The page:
Experts in the US, EU, Switzerland, China, and Japan expressed concerns over Korea’s Act on the Registration and Evaluation of Chemicals in the World Trade Organization (WTO). Under the circumstances, the probability of an international trade dispute is increasing about the direction of the act the Korean government is working on.
“The problem of the act is emerging not just among local companies but also worldwide,” said an industry expert, adding that much attention is being paid to how the Korean government will redirect the law.
The reason for their concerns is because not only Korean companies but their foreign counterparts doing business in Korea could take a serious hit from the implementation of the law. The countries are considering the act to be much more stringent than the European Union’s Registration, Evaluation, Authorization, and Restriction of Chemicals (REACH) act.
Although the government has announced that it would moderate the act by revising the enforcement ordinances, industry insiders are pointing out that this is likely to be a stop-gap measure, and the government has to increase efforts to prevent the act from causing an international trade dispute.
Great Burden on Production Activities and Intellectual Property Rights Management
“If the Act on the Registration and Evaluation of Chemicals is put in force as it is, our R&D and product development will suffer at least some delay and our intellectual property rights will be infringed upon,” said a high-ranking executive at a multinational chemical company. “The regulations on chemicals that are in force now in various countries are affecting our business activities,” an electronics company added, continuing, “The problem is that the Act on the Registration and Evaluation of Chemicals is the strongest of them all.” In fact, a large Korean corporation in the US had to stop the operation of its manufacturing facilities for six weeks until mid-October in order to cope with these chemical-related laws.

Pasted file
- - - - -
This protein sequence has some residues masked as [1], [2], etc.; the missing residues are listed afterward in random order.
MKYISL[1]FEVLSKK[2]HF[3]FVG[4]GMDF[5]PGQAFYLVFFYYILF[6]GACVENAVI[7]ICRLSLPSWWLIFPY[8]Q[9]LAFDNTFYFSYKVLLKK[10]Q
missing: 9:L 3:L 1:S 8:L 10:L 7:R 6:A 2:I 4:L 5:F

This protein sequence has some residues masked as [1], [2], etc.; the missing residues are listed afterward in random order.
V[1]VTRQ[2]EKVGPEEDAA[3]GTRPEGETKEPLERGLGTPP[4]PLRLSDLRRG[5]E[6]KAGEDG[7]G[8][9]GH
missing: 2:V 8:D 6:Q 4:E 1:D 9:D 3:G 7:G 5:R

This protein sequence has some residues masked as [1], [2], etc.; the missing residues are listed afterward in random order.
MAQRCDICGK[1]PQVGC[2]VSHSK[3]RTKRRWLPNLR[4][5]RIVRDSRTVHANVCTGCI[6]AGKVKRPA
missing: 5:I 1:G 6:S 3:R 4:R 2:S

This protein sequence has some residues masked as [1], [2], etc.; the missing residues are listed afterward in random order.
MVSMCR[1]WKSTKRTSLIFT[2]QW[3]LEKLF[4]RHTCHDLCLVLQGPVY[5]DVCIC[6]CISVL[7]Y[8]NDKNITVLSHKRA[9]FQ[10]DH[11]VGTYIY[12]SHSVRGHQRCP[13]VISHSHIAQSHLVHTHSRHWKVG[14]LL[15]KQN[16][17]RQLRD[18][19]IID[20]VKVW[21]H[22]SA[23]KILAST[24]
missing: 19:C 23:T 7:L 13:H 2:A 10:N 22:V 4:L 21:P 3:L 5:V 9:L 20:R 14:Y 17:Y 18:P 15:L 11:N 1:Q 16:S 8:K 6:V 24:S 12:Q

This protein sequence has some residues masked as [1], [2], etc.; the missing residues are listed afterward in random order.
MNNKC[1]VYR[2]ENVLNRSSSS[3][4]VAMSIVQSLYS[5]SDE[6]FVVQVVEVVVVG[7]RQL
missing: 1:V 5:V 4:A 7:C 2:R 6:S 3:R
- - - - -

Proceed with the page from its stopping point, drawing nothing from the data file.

At present, foreign chambers of commerce and industry in Korea are liaising with their governments by the minute to discuss the issue, urging them to step in aggressively by way of routes such as the WTO. The countries have expressed concerns in the WTO since 2011 and the most recent official one was that by the United States in June this year.
The most poisonous clauses in the act for them include the obligatory registration of limited-quantity materials, the removal of the clauses exempting the registration of chemicals for R&D purposes and the compulsory provision of chemical substance information. The same matters have been pointed out by local companies, too. According to the Ministry of Trade, Industry and Energy, the testing and analysis costs for the registration of the limited-quantity materials reach 13 trillion won for eight years if the act is implemented as it is.
Korean Government Planning to Moderate the Act
With the concerns rising both at home and abroad, the government and the ruling Saenuri Party is planning to simplify the procedure for the registration of the materials and exempt the registration of the chemicals for R&D use. The idea is to insert the clauses into the enforcement ordinance to dispel their worries.
Nevertheless, industry participants are claiming that the act itself, not the ordinance, should be revised. However, the government has not accepted the request. “We welcome the news that the government and the ruling party agreed to simplify the procedure and put in a clause for the exemption,” said the Korean Chamber of Commerce and Industry, continuing, “Still, what we need for smooth production activities is a larger-scale exemption.”